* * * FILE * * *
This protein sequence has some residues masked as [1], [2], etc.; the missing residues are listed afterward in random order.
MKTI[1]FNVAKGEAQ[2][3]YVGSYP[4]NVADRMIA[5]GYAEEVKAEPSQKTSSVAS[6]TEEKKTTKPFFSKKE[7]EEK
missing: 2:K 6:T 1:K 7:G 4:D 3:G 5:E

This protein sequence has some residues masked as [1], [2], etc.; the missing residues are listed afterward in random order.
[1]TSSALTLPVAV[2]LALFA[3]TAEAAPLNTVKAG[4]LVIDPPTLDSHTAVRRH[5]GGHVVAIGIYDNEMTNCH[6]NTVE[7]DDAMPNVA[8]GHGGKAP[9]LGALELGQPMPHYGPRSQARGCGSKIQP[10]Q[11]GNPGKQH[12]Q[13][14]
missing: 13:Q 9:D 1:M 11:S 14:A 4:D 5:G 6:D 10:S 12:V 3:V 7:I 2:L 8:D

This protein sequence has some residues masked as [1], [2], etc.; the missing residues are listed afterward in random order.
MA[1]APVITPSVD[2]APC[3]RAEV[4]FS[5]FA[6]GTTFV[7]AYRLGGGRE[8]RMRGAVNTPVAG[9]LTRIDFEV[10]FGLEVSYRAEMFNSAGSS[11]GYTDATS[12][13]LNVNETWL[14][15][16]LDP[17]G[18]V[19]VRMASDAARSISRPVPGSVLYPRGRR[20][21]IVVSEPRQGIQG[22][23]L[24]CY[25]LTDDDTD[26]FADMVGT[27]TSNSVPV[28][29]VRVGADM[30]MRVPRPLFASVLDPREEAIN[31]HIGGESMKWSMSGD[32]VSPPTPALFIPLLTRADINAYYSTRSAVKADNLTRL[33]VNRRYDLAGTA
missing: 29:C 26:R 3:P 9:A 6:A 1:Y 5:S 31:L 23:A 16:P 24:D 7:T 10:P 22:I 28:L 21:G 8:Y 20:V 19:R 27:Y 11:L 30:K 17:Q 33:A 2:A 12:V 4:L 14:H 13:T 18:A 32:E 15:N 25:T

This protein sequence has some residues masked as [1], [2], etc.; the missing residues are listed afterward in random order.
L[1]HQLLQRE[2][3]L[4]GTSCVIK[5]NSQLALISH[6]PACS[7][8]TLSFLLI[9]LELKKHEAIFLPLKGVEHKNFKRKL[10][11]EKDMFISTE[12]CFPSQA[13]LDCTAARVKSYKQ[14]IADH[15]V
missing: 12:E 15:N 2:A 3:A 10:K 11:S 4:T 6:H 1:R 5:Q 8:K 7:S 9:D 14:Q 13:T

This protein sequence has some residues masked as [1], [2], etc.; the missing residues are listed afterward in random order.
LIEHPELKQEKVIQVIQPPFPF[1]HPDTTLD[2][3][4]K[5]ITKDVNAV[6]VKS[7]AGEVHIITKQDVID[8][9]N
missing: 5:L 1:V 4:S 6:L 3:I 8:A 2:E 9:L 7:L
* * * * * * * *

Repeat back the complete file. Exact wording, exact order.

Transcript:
This protein sequence has some residues masked as [1], [2], etc.; the missing residues are listed afterward in random order.
MKTI[1]FNVAKGEAQ[2][3]YVGSYP[4]NVADRMIA[5]GYAEEVKAEPSQKTSSVAS[6]TEEKKTTKPFFSKKE[7]EEK
missing: 2:K 6:T 1:K 7:G 4:D 3:G 5:E

This protein sequence has some residues masked as [1], [2], etc.; the missing residues are listed afterward in random order.
[1]TSSALTLPVAV[2]LALFA[3]TAEAAPLNTVKAG[4]LVIDPPTLDSHTAVRRH[5]GGHVVAIGIYDNEMTNCH[6]NTVE[7]DDAMPNVA[8]GHGGKAP[9]LGALELGQPMPHYGPRSQARGCGSKIQP[10]Q[11]GNPGKQH[12]Q[13][14]
missing: 13:Q 9:D 1:M 11:S 14:A 4:D 5:G 6:D 10:S 12:V 3:V 7:I 2:L 8:D

This protein sequence has some residues masked as [1], [2], etc.; the missing residues are listed afterward in random order.
MA[1]APVITPSVD[2]APC[3]RAEV[4]FS[5]FA[6]GTTFV[7]AYRLGGGRE[8]RMRGAVNTPVAG[9]LTRIDFEV[10]FGLEVSYRAEMFNSAGSS[11]GYTDATS[12][13]LNVNETWL[14][15][16]LDP[17]G[18]V[19]VRMASDAARSISRPVPGSVLYPRGRR[20][21]IVVSEPRQGIQG[22][23]L[24]CY[25]LTDDDTD[26]FADMVGT[27]TSNSVPV[28][29]VRVGADM[30]MRVPRPLFASVLDPREEAIN[31]HIGGESMKWSMSGD[32]VSPPTPALFIPLLTRADINAYYSTRSAVKADNLTRL[33]VNRRYDLAGTA
missing: 29:C 26:R 3:P 9:A 6:A 1:Y 5:S 31:L 23:A 16:P 24:D 7:T 10:P 22:I 28:L 21:G 8:Y 20:V 19:R 27:Y 11:L 30:K 17:Q 33:A 2:A 12:V 4:L 14:H 13:T 18:A 32:E 15:N 25:T

This protein sequence has some residues masked as [1], [2], etc.; the missing residues are listed afterward in random order.
L[1]HQLLQRE[2][3]L[4]GTSCVIK[5]NSQLALISH[6]PACS[7][8]TLSFLLI[9]LELKKHEAIFLPLKGVEHKNFKRKL[10][11]EKDMFISTE[12]CFPSQA[13]LDCTAARVKSYKQ[14]IADH[15]V
missing: 12:E 15:N 2:A 3:A 10:K 11:S 4:T 6:H 1:R 5:Q 8:K 7:S 9:D 14:Q 13:T

This protein sequence has some residues masked as [1], [2], etc.; the missing residues are listed afterward in random order.
LIEHPELKQEKVIQVIQPPFPF[1]HPDTTLD[2][3][4]K[5]ITKDVNAV[6]VKS[7]AGEVHIITKQDVID[8][9]N
missing: 5:L 1:V 4:S 6:L 3:I 8:A 2:E 9:L 7:L